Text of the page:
Grace Transforms Suffering in Our Life in Christ (Romans 5:1–11)

Bible Commentary / Produced by TOW Project

In Romans 5:1–11 Paul offers more encouragement by reminding the Romans that through Christ we have already “gained access” to God’s “grace in which we stand” (Rom. 5:2). Grace signifies God’s life-giving power that raised Jesus from the dead. Grace continues to bring new and more abundant life into the world to and through Christ’s follow­ers. By living Christ’s obedient life of faith and faithfulness in our own circumstances, we experience God’s life-giving grace that can bring us joy and peace at work, at home, and in every context of life.

Nevertheless, trusting the grace of God often calls for steadfast patience in the face of many challenges. Just as Christ suffered in the course of his obedience to God, we too may experience suffering when we embody Christ’s life of faith and faithfulness. Paul even says he “boasts” in his suffering (Rom. 5:3), knowing that his suffering is a participation in the suffering Jesus experienced in his mission to reconcile the world to God (Rom. 8:17–18). Moreover, suffering often brings growth.

Suffering produces endurance, and endurance produces character, and character produces hope, and hope does not disappoint us, because God’s love has been poured into our hearts. (Rom. 5:3–5)

Therefore God does not promise that life and work will be happy for believers all the time. Many people suffer at work. Work can be boring, degrading, humiliating, exhausting, and heartless. We can be underpaid, endangered, and discriminated against. We can be pressured to violate our consciences and God’s principles. We can be fired, laid off, made redundant, downsized, terminated, unemployed or underemployed for long periods. We can bring suffering on ourselves by our own arrogance, carelessness, incompetence, greed, or malice against others. We can suf­fer even in good jobs. We should never be content with abuse or mis­treatment at work, but when we have to endure suffering at work, all is not lost. God’s grace is poured out on us when we suffer, and it makes us stronger if we remain faithful.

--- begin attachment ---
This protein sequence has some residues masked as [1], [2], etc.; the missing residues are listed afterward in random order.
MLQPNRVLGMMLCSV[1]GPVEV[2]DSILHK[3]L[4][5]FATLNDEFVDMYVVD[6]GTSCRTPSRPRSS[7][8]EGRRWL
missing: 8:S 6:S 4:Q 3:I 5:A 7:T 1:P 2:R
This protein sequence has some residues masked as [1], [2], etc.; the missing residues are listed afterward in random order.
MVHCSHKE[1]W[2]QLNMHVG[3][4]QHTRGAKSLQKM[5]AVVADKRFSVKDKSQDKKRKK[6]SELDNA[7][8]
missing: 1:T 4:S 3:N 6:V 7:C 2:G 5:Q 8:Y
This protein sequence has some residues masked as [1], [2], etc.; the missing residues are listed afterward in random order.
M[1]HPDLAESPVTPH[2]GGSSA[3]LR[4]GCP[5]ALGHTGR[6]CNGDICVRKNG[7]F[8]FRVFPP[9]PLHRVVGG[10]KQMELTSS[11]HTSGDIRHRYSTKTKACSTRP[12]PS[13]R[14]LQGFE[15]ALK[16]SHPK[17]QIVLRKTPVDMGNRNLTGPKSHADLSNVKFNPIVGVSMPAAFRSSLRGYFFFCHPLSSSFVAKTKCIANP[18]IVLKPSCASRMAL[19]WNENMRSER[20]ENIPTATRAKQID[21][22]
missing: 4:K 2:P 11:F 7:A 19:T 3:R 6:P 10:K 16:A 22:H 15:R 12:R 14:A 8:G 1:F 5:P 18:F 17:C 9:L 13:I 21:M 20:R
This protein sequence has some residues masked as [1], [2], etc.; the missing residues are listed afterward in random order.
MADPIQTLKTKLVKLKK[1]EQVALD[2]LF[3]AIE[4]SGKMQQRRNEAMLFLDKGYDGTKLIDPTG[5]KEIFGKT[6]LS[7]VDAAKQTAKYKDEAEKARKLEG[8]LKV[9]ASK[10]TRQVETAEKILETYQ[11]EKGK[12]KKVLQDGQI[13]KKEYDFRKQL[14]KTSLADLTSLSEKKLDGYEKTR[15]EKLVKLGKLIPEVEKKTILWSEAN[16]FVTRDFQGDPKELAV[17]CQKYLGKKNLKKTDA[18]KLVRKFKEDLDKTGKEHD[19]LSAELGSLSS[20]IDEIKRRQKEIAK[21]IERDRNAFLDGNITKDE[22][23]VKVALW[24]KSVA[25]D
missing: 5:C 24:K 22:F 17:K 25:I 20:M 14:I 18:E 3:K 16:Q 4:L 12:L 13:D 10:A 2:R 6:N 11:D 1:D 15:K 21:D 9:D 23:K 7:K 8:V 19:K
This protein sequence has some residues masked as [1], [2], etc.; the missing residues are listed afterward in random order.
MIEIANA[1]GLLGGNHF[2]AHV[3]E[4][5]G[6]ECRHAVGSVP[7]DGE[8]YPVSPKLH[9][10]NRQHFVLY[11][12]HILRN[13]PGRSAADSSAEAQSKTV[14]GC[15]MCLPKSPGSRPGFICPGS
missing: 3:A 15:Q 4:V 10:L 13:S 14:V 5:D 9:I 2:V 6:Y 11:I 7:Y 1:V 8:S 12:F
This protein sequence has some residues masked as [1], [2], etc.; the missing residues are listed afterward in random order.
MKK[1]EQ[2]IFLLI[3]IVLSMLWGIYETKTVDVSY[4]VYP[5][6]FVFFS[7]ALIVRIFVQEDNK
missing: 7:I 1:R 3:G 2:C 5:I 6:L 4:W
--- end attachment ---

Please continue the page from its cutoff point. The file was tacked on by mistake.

To give an example, preparing the soil and caring for crops cannot guarantee that the grain will grow tall or the vegetables will ripen. Poor weather, drought, insects, and blight can ruin the harvest. Yet, through grace, farmers may come to accept all these aspects of nature, while trusting God’s care. This in turn shapes the patient, faithful character of farmers who come to care deeply for all of God’s creation. A deep ap­preciation of nature, in turn, can be a great asset for the work of farming.

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Similarly, grace empowers us to remain faithful and hopeful even when the employer for whom we work closes their doors during hard economic times. So, too, God’s life-giving power sustains many highly educated young adults who still have trouble finding meaningful em­ployment. Grace also inspires a team to persevere in developing a new product, even after repeated failures, knowing that what they learn by failing is what makes the product better.

God’s love sustains us through all kinds of suffering in life and work. “Hope does not disappoint us, because God’s love has been poured into our hearts.” Even when suffering threatens to harden our hearts, God’s love makes us agents of his reconciliation, which we have received in Christ (Rom. 10–11).